Just a good ol’ uplifting film – The Internship

The Internship - Official Poster - from IMDB.com

The Internship – Official Poster – from IMDB.com

The Internship (2013)

Director: Shawn Levy
Writers: Vince Vaughn (screenplay and story), Jared Stern (screenplay)
Stars: Vince Vaughn, Owen Wilson, Rose Byrne

I’ve seen a lot of bad films in my time. I’ve seen a lot of good ones too. It’s always seemed to be a subjective matter of what is good and what is not. What one person finds funny may not be funny to someone else. And this is what I find interesting about a film like The Internship. I was in a great mood when I sat down in the cinema. I had been laughing with a friend beforehand and I didn’t have high expectations for the film. I was just there to have a bit of a laugh and to see Dylan O’Brien (Stiles from Teen Wolf) in a film. But The Internship surprised me. I mean, yes it is a big walking and talking advertisement for Google, and Google really doesn’t need advertising, it’s a verb. I’m not a huge fan of either Vince Vaughan or Owen Wilson, and together they have no appeal for me. But they do both have that charm of being funny american men. And as much as I would like to say that this film was as bad as I expected, it really was a delight.

The story unfolds as two older gents, Billy (Vince Vaughan) and Nick (Owen Wilson) in a crisis a lot of people are facing – no jobs, no savings, no prospects, and no skills in a technological age. It’s your usual triumph of the little guy over the bully kind of comedy. It is funny, light-hearted, and entertaining. The misfit interns that we get to know and love along the way are thrown together in a group that has to compete for the opportunity of getting a job at the end of the summer intern. They are a weird bunch but they charm their way into the audiences hearts through quirks and humour.

It always fascinates me how the way you view a movie can be determined by the attitude you enter the film with. I’m not sure that The Internship is a good film or whether I was just in the right mood. But I can definitely say that it wasn’t a bad film. It was a good laugh and a great time.

3.5/5

Director: Shawn LevyWriters: Vince Vaughn (screenplay), Jared Stern (screenplay), 1 more credit »Stars: Vince Vaughn, Owen Wilson, Rose Byrne | See full cast and crew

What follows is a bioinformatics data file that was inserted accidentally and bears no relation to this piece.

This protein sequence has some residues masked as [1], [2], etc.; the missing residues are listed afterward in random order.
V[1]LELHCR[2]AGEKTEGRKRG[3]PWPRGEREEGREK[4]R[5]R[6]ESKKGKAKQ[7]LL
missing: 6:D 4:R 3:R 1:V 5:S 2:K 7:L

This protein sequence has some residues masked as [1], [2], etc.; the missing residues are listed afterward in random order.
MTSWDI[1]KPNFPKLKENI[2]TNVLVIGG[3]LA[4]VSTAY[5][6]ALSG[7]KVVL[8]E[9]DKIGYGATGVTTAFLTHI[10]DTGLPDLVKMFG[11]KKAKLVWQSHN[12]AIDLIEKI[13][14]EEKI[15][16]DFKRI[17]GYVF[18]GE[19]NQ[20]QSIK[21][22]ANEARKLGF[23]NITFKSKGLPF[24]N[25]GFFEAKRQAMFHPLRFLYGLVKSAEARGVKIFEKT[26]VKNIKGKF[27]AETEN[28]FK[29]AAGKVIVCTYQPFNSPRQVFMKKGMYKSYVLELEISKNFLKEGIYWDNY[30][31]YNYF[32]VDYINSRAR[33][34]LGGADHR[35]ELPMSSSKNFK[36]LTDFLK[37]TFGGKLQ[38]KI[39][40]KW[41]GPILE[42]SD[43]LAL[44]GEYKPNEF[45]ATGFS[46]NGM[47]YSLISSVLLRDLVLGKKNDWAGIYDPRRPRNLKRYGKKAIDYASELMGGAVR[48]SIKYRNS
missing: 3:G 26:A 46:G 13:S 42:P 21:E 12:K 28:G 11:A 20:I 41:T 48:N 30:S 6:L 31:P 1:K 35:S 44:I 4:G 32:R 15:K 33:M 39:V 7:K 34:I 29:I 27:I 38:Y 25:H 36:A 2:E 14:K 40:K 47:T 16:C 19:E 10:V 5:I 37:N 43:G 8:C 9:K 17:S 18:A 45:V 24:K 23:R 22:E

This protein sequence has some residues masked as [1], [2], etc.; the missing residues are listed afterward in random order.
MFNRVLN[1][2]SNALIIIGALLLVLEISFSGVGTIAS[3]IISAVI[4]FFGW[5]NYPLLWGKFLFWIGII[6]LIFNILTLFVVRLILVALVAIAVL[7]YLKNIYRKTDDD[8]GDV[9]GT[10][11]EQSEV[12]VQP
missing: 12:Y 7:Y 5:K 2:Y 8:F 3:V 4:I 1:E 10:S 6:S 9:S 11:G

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Just don’t think about it too much – Looper

Looper - Official Poster - from IMDB.com

Looper – Official Poster – from IMDB.com

Looper (2012)

Director: Rian Johnson
Writer: Rian Johnson
Stars: Joseph Gordon-Levitt, Bruce Willis and Emily Blunt

Time travel is always a tricky idea to play with. It can do your head in a bit if you think about it too much. There is always the “what if you change something that changes the course of history which means you can’t have been sent back in time to change it?” thing. To be honest I like not thinking about that, it’s nice to just go along with the flow. But when a film demands you think about it and you are thrown into the mystery of chasing the future and changing the past at the same time it’s hard not to like getting swept up into the thrill of it. And it really is thrilling.

Looper is a film that makes your head hurt a little bit after and leaves you Googling for answers. Luckily the writer Rian Johnson is happy to give answers (yes I went to Google as soon as I left the credits started rolling). However, in saying this, I did think too much during the film. A friend had said that she was confused by it, and so I spent most of the second half of the film trying to work out the twist. If I hadn’t done that I would’ve found it less troublesome at the end. Looper is a real adventure and you do get swept away with Joe (Joseph Gordon-Levitt) and his life as a looper, an assassin from the future.

Looper makes a massive comment on the value of life and the problems that hurt, pain, and killing cause for future generations. This is what stuck with me when all the time travel stuff had subsided. The fight to live and the acceptance of death are powerful mental and emotional drivers that can determine the way we make decisions and the way we think about the consequences of our actions.

Joseph Gordon-Levitt has proven once again why is one of the most in-demand actors. His performance throughout the film is captivating, even with prosthetics. Bruce Willis and Emily Blunt are incredible drivers of the emotion and complexity of life. But the actor that steals the show is little Pierce Gagnon. He is simply terrifying and adorable at the same time. He performs in such a dark and violent film with such maturity and truth that it is a little scary to see. I was blown away by him.

This film isn’t as confusing as some other films that have come out in recent years (yes, Christopher Nolan, I’m looking at you sir) but it takes a great idea and conveys it with conviction and continuity which can be the most troublesome thing for a futuristic time travel film. I really enjoyed getting swept up in the world that Johnson brings alive on screen and he grounds it in the present enough for it to be realistic which is something I always love about futuristic dramas, if it looks like today then I will buy in to your idea.

I really recommend this film. It’s a great escape and an adventure, although be warned there is a lot of splattery blood…